Dr. Frankenstein’s big green monster always takes up a prominent place in society around Halloween, but in 2018, both monster and doctor (and the novel that inspired it all) zombie-walked their way into the mainstream all year long. Mary Shelley’s famous book turned 200 last year, and the bicentennial was celebrated in almost too many forms of media to count.
Photo by Matt Cashore '94
Frankenstein-themed articles, reports and special issues appeared everywhere from The New York Times to Parade. A Frankenstein musical — the latest in a long line — debuted off-Broadway and a Dr. F-inspired puppet show took the stage in Chicago. A Frankenstein-tinged subplot animated Chilling Adventures of Sabrina, Netflix’s viral-hit Sabrina the Teenage Witch reboot. In the United Kingdom, a commemorative two-pound coin marked the book’s anniversary.
Unsurprisingly, universities got in on the anniversary action, too — and Notre Dame was the celebration’s beating, built-from-scratch heart.
“Operation Frankenstein” boasted a film and lecture series, a semester-long Special Collections exhibit, a new Frankenstein-themed class and an international conference on the novel held at the University’s global gateway property in Rome.
“There have been many conferences on Frankenstein this year, but I think ours was one of the most fun and engaging,” says Eileen Hunt Botting, professor of political theory and co-chair of Operation Frankenstein. One of the most appealing parts of the novel, Botting says, is how many fields of study can draw inspiration from it — from literature and political science to genetics, bioethics and even film studies. At many universities, the focus was singular, devoted to just one of the impacted fields. Notre Dame went broad, drawing scholars from anthropology, medicine, law, psychology, neuroscience, literature, history, film, philosophy and political science.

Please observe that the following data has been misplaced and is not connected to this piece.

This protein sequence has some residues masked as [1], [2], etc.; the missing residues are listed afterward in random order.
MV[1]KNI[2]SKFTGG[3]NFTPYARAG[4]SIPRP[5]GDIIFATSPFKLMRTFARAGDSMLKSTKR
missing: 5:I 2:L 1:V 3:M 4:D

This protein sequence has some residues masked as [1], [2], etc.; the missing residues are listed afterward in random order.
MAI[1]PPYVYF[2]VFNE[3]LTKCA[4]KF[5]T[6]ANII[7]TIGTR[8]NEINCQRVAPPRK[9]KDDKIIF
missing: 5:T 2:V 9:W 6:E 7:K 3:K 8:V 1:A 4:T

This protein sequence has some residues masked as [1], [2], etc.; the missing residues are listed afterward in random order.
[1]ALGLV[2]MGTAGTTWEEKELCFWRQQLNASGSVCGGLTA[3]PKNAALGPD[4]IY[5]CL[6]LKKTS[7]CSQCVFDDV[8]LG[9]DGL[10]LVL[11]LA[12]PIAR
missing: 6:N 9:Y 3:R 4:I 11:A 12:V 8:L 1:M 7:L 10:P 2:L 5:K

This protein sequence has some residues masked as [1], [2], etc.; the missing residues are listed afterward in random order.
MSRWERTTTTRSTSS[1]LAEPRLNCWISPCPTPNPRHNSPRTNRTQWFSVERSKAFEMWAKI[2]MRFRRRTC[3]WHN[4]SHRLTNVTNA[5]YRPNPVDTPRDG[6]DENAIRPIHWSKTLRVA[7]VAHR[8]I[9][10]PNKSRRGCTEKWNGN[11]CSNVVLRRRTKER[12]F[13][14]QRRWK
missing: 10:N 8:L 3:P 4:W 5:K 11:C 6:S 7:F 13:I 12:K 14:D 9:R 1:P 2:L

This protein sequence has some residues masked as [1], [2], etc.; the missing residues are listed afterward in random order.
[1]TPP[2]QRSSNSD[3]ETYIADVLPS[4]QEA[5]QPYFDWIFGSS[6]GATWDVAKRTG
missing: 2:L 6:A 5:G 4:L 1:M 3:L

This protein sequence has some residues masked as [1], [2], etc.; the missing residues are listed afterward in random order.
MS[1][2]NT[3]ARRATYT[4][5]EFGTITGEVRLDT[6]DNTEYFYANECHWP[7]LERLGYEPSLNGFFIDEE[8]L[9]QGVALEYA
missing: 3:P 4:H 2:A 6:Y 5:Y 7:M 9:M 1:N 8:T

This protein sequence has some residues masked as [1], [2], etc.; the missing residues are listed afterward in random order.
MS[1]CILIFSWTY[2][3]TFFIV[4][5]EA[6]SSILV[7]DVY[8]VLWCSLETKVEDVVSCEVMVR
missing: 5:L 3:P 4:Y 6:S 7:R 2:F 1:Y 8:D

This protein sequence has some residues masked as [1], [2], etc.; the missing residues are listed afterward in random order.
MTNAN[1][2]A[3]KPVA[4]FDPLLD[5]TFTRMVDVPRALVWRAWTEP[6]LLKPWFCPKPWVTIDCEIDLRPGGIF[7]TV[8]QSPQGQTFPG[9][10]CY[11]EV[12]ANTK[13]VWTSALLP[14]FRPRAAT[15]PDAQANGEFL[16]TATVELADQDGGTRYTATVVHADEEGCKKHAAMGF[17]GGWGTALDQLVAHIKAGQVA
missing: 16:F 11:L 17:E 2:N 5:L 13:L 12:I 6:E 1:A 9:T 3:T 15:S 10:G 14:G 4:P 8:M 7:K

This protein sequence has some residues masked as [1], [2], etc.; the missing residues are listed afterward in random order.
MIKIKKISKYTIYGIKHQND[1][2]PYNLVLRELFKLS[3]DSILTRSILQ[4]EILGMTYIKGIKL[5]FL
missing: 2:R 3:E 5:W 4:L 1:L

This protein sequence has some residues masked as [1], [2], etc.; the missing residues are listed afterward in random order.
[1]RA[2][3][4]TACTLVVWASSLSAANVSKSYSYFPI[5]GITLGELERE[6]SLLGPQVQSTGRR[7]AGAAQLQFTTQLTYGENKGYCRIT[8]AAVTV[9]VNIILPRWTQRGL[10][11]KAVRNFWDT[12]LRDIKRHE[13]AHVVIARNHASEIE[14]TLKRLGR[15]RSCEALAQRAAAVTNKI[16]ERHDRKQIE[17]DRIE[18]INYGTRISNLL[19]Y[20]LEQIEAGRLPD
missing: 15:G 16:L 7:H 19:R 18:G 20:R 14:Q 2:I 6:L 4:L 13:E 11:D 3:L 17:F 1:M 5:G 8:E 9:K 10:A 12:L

“The range of scholarship was impressive,” notes Botting, a scholar of the political thought of Shelley’s time, “and the risk-taking that came with that was as well.”
Botting and her co-organizer, English professor Greg Kucich, an expert in British Romanticism and women’s writing, hatched the idea of an international conference for the bicentennial back in 2014, and the event went essentially as they’d hoped. Two other conferences — one in Bologna and another at Smith College in Massachusetts — cited it as inspiration for their programs, and at least two scholars found publishers for new works based on their Rome presentations.
More surprising, Botting and Kucich say, was the response back on campus.
“I would not have guessed that it would be on this level that it seems to be on in the popular imagination,” Botting says. Operation Frankenstein screened eight Frankenstein-related films in the DPAC’s Browning Cinema during the fall semester — including the 1931 Boris Karloff adaptation, Mel Brooks’ Young Frankenstein and a National Theatre Live production starring Benedict Cumberbatch — and the seats were generally filled, with both students and area residents.
Shelley’s work poses a lot of big questions, Botting adds, and the turnout at these film adaptations shows a widespread desire to engage them.
Central, says Kucich, is the question of creation. “Who creates human life? What is human life? Who is our creator? Those are huge metaphysical issues that come up in the novel.”